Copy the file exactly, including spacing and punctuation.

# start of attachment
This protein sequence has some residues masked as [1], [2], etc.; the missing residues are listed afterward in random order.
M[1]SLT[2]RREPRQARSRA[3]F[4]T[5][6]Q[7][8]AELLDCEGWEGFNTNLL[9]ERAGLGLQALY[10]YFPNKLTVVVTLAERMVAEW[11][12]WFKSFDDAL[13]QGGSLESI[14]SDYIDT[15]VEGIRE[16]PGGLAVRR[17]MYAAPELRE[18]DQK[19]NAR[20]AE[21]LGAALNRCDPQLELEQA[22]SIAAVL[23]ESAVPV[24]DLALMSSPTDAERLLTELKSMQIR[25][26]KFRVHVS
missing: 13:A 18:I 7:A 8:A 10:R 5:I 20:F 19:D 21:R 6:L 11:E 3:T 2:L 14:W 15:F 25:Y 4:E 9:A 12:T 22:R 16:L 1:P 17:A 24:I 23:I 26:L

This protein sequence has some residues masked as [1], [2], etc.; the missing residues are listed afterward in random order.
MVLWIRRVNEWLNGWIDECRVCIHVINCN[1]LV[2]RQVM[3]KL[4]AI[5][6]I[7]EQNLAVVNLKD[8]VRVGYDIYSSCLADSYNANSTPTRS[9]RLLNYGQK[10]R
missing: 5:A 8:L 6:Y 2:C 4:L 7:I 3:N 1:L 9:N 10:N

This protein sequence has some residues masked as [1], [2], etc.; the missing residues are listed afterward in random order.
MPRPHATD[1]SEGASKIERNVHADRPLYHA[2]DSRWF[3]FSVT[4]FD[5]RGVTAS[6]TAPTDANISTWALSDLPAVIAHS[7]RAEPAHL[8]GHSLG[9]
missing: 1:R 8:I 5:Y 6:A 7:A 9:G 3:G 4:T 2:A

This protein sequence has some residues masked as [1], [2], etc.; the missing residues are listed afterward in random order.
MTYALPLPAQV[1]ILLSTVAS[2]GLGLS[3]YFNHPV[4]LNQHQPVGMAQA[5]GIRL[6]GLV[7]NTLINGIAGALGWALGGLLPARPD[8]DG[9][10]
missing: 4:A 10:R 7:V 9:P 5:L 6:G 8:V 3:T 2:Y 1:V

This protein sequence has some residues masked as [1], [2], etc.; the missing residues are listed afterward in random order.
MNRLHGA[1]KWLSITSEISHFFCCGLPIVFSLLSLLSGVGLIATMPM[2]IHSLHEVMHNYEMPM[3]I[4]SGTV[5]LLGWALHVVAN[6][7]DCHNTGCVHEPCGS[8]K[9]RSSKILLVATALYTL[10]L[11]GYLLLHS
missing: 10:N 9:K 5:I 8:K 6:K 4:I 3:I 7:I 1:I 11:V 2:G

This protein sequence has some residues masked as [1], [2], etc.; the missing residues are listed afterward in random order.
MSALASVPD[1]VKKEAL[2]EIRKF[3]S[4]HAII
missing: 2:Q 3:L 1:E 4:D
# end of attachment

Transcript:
This protein sequence has some residues masked as [1], [2], etc.; the missing residues are listed afterward in random order.
M[1]SLT[2]RREPRQARSRA[3]F[4]T[5][6]Q[7][8]AELLDCEGWEGFNTNLL[9]ERAGLGLQALY[10]YFPNKLTVVVTLAERMVAEW[11][12]WFKSFDDAL[13]QGGSLESI[14]SDYIDT[15]VEGIRE[16]PGGLAVRR[17]MYAAPELRE[18]DQK[19]NAR[20]AE[21]LGAALNRCDPQLELEQA[22]SIAAVL[23]ESAVPV[24]DLALMSSPTDAERLLTELKSMQIR[25][26]KFRVHVS
missing: 13:A 18:I 7:A 8:A 10:R 5:I 20:F 19:D 21:R 6:L 11:E 3:T 2:L 14:W 15:F 25:Y 4:E 9:A 12:T 22:R 16:L 1:P 17:A 24:I 23:I 26:L

This protein sequence has some residues masked as [1], [2], etc.; the missing residues are listed afterward in random order.
MVLWIRRVNEWLNGWIDECRVCIHVINCN[1]LV[2]RQVM[3]KL[4]AI[5][6]I[7]EQNLAVVNLKD[8]VRVGYDIYSSCLADSYNANSTPTRS[9]RLLNYGQK[10]R
missing: 5:A 8:L 6:Y 2:C 4:L 7:I 3:N 1:L 9:N 10:N

This protein sequence has some residues masked as [1], [2], etc.; the missing residues are listed afterward in random order.
MPRPHATD[1]SEGASKIERNVHADRPLYHA[2]DSRWF[3]FSVT[4]FD[5]RGVTAS[6]TAPTDANISTWALSDLPAVIAHS[7]RAEPAHL[8]GHSLG[9]
missing: 1:R 8:I 5:Y 6:A 7:A 9:G 3:G 4:T 2:A

This protein sequence has some residues masked as [1], [2], etc.; the missing residues are listed afterward in random order.
MTYALPLPAQV[1]ILLSTVAS[2]GLGLS[3]YFNHPV[4]LNQHQPVGMAQA[5]GIRL[6]GLV[7]NTLINGIAGALGWALGGLLPARPD[8]DG[9][10]
missing: 4:A 10:R 7:V 9:P 5:L 6:G 8:V 3:T 2:Y 1:V

This protein sequence has some residues masked as [1], [2], etc.; the missing residues are listed afterward in random order.
MNRLHGA[1]KWLSITSEISHFFCCGLPIVFSLLSLLSGVGLIATMPM[2]IHSLHEVMHNYEMPM[3]I[4]SGTV[5]LLGWALHVVAN[6][7]DCHNTGCVHEPCGS[8]K[9]RSSKILLVATALYTL[10]L[11]GYLLLHS
missing: 10:N 9:K 5:I 8:K 6:K 4:I 3:I 7:I 1:I 11:V 2:G

This protein sequence has some residues masked as [1], [2], etc.; the missing residues are listed afterward in random order.
MSALASVPD[1]VKKEAL[2]EIRKF[3]S[4]HAII
missing: 2:Q 3:L 1:E 4:D